Paul H. Williams
JEFFREY TOWN, St Mary: THEY ARE young, energetic and talented, and they created a stir at the St Mary Breadfruit Festival held on Sunday, July 15. And they were not making boiled breadfruit punch. They were tossing the Dinki Mini into the mix.
In what was easily the high point of the day-time segment of the festival of breadfruits, the members of the Islington Culture Group from St Mary used their bodies and voices to say loud and clear that the Dinki Mini is alive and kicking - pun intended.
The Dinki Mini has its roots in the Congo region of Africa, and it comes from the Congolese word, 'ndingi', which is a song of lamentation played at funerals or during the periods leading up to them. Though associated with death, Dinki Mini rituals were celebratory occasions of merriment and joy. The original purpose was to cheer up the family and relatives of the deceased.
This particular ritual of singing, music, and dancing was carried out in Jamaica by Congo people who were enslaved on plantations. The focus of the dance movements is on the pelvis. The hips are suggestively rotated by both male and female dancers. That erotic rotation is a story told by the hips about the ability to reproduce, a victory over death.
Bent knees and heel-and-toe foot movements are other important element of the Dinki Mini dance. The drums and other instruments are played in peculiar ways, and the music is characteristically lively and hypnotic, and can hurl performers and onlookers into a frenzy. And on Sunday, while the artistry of the young dancers was to be commended, the passion of the lead singers and musicians exploded at Ben's World, where the breadfruit festival was held.
Nowadays, Dinki Mini rituals are practised mainly in St Mary, St Ann, and Portland, a region in which enslaved Congolese were concentrated. Groups such as the Islington Culture Group are making sure that the Dinki Mini is kept alive, not only at funerals, but also at festive and cultural events.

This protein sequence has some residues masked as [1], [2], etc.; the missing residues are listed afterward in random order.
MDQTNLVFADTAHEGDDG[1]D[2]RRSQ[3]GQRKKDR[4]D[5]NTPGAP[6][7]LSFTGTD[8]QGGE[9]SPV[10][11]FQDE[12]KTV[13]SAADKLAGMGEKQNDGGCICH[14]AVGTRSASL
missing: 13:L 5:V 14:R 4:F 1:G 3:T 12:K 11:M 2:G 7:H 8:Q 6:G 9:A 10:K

All under the age of 30, and graduates of Islington High School, where they had been involved in this cultural form, the members seem to be really interested in preserving the Dinki Mini. "Culture is nice and it's good for every young person, it don't matter where they are from. Get involved, know your culture, and keep it alive," Ricardo Forsythe, the leader of the group, declared, "We are the younger ones, but we have to teach the smaller ones who will replace us."
And although there is the allure of dancehall popular culture, which some people say is pulling younger Jamaicans away from our indigenous cultural forms, interest in the Dinki Mini is still very strong among young people in St Mary. Forsythe believes the group is an inspiration to other young people in their communities, and said he would never turn away anyone who showed an interest in his group, which used to perform for tourists at Tacky's Falls in St Mary. They will be performing at the grand gala on Independence Day.
Elisha Powell, the lead drummer and one of the singers, said he has been involved with Dinki Mini from he was very young and has never thought of quitting despite the ups and downs of being involved with a performing group of young people who sometimes have a mind of their own. "The big woman, and the big man thing" is something he can't deal with.
The non-existence of a huge generation gap is not a significant challenege for the group, however. The most pressing matter is to get some support from the Government and corporate Jamaica to offset some of the expenses incurred by the group, which has many unemployed members.
"Trust me, it's pretty hard," Forsythe said. "I would really love one of those companies to take us up." Because he, too, has no intention of dropping the Dinkii Mini. "If I never love it, I wouldn't do it. Anything you see I do is because I love it. Jamaican culture is the greatest on Earth. We should never move away from the cultural aspect of Jamaica. Anybody who moves away from it is missing something. The culture is nice."
Drenched in sweat on Sunday, the young Dinki Mini ritualiists sang, played, and danced to the delight of patrons. Young, vibrant people, evincing the spirit of their ancestors, embracing and cherishing a legacy bequeathed them by their forebears, and when they were finished baring their soul, Ricardo Forsythe said, "I could feel the energy, the vibes, something chip in, a can't say is what, it keep me going. If the drum no stop, a won't stop."